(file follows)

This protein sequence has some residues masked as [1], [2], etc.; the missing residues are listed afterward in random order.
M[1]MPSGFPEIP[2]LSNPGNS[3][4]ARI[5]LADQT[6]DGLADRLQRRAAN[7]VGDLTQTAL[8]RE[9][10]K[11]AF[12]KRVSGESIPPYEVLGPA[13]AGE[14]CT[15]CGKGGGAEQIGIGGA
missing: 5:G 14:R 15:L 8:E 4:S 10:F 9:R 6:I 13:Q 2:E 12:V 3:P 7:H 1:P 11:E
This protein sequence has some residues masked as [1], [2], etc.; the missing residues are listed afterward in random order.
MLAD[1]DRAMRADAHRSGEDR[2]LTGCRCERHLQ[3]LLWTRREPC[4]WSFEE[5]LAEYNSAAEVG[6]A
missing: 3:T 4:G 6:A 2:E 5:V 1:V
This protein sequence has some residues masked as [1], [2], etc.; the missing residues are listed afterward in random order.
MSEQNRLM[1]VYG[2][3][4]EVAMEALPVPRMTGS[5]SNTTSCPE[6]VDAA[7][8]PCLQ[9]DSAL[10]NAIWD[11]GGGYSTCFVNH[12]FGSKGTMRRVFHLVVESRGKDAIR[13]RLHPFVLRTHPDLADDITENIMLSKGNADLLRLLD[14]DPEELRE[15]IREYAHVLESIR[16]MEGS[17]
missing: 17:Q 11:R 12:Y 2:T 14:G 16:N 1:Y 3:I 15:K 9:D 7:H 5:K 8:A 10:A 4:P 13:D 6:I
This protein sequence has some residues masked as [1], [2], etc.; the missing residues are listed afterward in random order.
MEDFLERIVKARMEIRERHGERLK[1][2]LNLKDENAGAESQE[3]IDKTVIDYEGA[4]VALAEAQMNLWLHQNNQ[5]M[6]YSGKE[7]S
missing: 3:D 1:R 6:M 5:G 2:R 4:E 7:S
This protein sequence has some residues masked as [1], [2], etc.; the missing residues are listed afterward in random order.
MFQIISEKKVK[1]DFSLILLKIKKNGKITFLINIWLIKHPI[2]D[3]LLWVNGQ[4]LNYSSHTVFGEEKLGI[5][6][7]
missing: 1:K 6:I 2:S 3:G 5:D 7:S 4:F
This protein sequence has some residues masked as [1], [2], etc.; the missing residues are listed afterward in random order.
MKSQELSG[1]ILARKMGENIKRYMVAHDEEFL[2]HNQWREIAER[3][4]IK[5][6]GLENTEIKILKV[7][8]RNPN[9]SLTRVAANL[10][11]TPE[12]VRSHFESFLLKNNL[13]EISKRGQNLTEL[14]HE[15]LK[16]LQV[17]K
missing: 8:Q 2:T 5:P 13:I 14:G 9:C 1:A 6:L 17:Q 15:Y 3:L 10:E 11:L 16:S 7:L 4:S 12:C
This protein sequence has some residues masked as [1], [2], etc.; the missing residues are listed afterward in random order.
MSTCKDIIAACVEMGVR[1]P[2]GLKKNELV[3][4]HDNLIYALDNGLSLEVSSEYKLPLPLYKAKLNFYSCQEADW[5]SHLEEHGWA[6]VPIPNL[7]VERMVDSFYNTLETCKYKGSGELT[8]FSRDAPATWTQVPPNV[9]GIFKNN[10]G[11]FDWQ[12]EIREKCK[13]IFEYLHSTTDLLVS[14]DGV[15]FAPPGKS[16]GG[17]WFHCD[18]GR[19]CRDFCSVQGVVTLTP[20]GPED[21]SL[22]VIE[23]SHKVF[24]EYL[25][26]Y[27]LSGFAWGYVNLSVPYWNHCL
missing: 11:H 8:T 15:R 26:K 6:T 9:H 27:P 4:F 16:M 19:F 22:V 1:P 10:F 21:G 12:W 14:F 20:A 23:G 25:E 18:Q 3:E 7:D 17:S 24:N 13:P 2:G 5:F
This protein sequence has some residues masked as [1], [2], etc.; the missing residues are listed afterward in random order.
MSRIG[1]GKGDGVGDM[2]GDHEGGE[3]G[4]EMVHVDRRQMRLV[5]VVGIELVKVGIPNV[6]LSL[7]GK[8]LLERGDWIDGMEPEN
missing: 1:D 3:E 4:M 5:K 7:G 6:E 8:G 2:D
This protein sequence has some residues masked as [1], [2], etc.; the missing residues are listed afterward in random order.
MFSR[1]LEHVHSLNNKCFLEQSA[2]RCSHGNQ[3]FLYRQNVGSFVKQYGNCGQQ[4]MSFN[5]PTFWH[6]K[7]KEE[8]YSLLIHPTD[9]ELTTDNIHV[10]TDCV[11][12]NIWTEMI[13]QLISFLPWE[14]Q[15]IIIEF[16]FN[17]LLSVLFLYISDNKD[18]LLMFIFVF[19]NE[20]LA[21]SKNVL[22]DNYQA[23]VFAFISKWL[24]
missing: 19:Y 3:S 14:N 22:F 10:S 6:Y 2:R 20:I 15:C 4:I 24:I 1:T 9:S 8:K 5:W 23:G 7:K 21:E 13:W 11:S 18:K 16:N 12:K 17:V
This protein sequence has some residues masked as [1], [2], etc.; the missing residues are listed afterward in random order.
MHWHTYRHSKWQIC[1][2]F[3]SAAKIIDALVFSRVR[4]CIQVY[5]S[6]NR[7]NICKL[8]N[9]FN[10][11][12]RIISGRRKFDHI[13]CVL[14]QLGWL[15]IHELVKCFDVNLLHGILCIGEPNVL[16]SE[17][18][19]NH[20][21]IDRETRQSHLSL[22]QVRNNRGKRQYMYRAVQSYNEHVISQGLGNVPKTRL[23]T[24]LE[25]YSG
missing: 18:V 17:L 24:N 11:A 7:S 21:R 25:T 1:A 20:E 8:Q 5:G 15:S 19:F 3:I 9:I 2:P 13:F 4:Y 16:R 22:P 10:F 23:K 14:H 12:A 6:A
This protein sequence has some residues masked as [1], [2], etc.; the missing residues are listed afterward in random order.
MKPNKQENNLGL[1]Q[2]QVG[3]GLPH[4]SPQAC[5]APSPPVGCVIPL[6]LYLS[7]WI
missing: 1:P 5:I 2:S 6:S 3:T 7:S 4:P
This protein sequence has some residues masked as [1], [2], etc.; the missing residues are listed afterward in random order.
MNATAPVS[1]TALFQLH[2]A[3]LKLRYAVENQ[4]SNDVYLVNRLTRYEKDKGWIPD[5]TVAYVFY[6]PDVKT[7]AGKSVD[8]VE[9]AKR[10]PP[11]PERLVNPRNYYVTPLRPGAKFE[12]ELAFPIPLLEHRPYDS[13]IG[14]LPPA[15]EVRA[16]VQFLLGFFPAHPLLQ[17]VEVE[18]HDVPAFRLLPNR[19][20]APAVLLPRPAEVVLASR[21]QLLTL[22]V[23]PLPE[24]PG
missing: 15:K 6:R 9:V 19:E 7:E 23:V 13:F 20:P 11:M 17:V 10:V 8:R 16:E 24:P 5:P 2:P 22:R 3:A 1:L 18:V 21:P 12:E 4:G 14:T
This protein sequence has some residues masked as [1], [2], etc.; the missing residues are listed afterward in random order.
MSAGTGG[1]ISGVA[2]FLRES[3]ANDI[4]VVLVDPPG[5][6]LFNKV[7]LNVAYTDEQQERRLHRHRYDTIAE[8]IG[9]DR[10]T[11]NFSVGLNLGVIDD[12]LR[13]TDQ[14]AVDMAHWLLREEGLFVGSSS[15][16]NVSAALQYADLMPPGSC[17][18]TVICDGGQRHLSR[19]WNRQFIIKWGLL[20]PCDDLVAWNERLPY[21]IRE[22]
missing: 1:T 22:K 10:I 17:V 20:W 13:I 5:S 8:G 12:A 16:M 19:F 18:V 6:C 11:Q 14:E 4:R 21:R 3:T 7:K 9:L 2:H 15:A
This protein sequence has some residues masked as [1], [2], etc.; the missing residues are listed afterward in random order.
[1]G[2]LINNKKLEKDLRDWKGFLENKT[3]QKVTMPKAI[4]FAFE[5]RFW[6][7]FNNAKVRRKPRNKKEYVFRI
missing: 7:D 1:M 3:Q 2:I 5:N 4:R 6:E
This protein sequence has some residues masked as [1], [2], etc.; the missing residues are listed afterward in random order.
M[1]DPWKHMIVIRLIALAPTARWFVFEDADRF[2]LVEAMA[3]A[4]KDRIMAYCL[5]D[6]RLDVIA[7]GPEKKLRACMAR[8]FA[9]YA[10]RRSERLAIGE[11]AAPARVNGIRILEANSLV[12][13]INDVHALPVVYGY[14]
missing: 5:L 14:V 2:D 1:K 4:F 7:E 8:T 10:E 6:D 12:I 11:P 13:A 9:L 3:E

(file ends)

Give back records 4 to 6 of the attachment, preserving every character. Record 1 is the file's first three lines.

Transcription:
This protein sequence has some residues masked as [1], [2], etc.; the missing residues are listed afterward in random order.
MEDFLERIVKARMEIRERHGERLK[1][2]LNLKDENAGAESQE[3]IDKTVIDYEGA[4]VALAEAQMNLWLHQNNQ[5]M[6]YSGKE[7]S
missing: 3:D 1:R 6:M 5:G 2:R 4:E 7:S
This protein sequence has some residues masked as [1], [2], etc.; the missing residues are listed afterward in random order.
MFQIISEKKVK[1]DFSLILLKIKKNGKITFLINIWLIKHPI[2]D[3]LLWVNGQ[4]LNYSSHTVFGEEKLGI[5][6][7]
missing: 1:K 6:I 2:S 3:G 5:D 7:S 4:F
This protein sequence has some residues masked as [1], [2], etc.; the missing residues are listed afterward in random order.
MKSQELSG[1]ILARKMGENIKRYMVAHDEEFL[2]HNQWREIAER[3][4]IK[5][6]GLENTEIKILKV[7][8]RNPN[9]SLTRVAANL[10][11]TPE[12]VRSHFESFLLKNNL[13]EISKRGQNLTEL[14]HE[15]LK[16]LQV[17]K
missing: 8:Q 2:T 5:P 13:I 14:G 9:C 1:A 6:L 17:Q 15:Y 3:L 10:E 11:L 16:S 7:L 4:S 12:C